Hawaii has many types of opisthobranchs,
better known as sea slugs, some
of which are undescribed species. Many species experience population
surges, abundant some years and absent others, or seasonal surges.
Most live less than a year and will be found near the specific food they eat
including seaweed and a wide assortment of small invertebrates
such as sponge, cnidarians, and
mollusks. Slugs that feed upon green
seaweed store ingested chloroplast cells within their mantle for photosynthesis.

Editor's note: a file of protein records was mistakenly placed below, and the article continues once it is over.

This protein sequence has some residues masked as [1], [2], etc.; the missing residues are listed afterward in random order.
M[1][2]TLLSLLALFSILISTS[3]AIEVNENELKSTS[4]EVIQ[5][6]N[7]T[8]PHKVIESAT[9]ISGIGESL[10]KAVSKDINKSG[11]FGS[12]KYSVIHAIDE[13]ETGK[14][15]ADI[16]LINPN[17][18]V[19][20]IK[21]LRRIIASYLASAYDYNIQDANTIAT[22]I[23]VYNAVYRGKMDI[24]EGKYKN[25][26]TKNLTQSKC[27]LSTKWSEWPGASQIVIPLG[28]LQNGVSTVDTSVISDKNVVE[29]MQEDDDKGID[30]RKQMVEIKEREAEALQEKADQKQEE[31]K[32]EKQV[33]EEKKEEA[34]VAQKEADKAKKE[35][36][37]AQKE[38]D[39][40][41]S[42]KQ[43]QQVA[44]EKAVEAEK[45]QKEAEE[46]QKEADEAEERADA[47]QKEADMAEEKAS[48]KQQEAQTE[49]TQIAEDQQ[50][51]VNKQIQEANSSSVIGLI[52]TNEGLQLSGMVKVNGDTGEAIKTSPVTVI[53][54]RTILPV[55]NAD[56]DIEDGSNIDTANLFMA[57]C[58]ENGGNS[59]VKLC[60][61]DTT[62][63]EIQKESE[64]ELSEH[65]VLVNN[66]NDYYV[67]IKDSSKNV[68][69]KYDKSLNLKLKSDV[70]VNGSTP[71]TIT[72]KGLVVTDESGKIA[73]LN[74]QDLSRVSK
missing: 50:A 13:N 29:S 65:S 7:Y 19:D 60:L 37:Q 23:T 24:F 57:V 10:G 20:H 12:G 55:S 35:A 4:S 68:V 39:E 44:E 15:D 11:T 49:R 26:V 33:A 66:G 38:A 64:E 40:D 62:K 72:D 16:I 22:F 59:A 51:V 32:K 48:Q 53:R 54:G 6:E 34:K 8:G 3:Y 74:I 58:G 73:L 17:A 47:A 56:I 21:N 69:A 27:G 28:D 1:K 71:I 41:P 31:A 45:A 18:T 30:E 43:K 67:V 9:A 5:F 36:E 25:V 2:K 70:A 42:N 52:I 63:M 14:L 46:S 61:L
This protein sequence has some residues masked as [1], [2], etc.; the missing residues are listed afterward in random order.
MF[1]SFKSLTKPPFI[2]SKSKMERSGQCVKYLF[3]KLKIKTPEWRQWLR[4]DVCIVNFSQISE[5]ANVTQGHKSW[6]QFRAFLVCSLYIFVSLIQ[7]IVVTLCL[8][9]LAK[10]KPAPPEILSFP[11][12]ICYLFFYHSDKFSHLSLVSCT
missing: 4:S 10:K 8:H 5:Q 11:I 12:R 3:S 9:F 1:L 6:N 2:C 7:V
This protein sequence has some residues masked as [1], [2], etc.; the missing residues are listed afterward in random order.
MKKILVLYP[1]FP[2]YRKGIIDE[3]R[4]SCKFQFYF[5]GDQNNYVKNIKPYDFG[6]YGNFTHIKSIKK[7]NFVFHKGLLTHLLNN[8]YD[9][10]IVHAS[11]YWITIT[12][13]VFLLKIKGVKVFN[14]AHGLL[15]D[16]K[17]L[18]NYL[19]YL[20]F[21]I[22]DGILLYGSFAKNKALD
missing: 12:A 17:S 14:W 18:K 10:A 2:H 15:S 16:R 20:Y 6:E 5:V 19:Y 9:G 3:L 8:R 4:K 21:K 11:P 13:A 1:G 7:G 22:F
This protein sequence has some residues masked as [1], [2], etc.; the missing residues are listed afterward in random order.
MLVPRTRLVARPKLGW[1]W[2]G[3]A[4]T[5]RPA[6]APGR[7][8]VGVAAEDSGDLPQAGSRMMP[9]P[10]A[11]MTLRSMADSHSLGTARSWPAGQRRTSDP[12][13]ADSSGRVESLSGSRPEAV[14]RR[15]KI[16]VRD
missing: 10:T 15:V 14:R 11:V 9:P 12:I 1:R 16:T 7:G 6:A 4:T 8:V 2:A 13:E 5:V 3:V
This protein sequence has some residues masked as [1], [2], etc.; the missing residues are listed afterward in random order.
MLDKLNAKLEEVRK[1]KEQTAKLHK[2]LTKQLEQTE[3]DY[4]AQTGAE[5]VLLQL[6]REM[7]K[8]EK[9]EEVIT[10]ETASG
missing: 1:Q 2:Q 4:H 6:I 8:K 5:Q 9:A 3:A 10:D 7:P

Hares produce a purple ink from red algae when disturbed. Others may
produce toxic compounds from food or store stinging cells in the body as defense
against predators. Animals with somewhat transparent flesh will assume the
color of their prey. Opisthobranchs are found under stones, on
shaded walls, or within caverns. The pelagic Glaucus
atlanticus floats on the sea surface. As with many
invertebrates more may be seen at night.
& Fiene's Sea Slugs of Hawaii website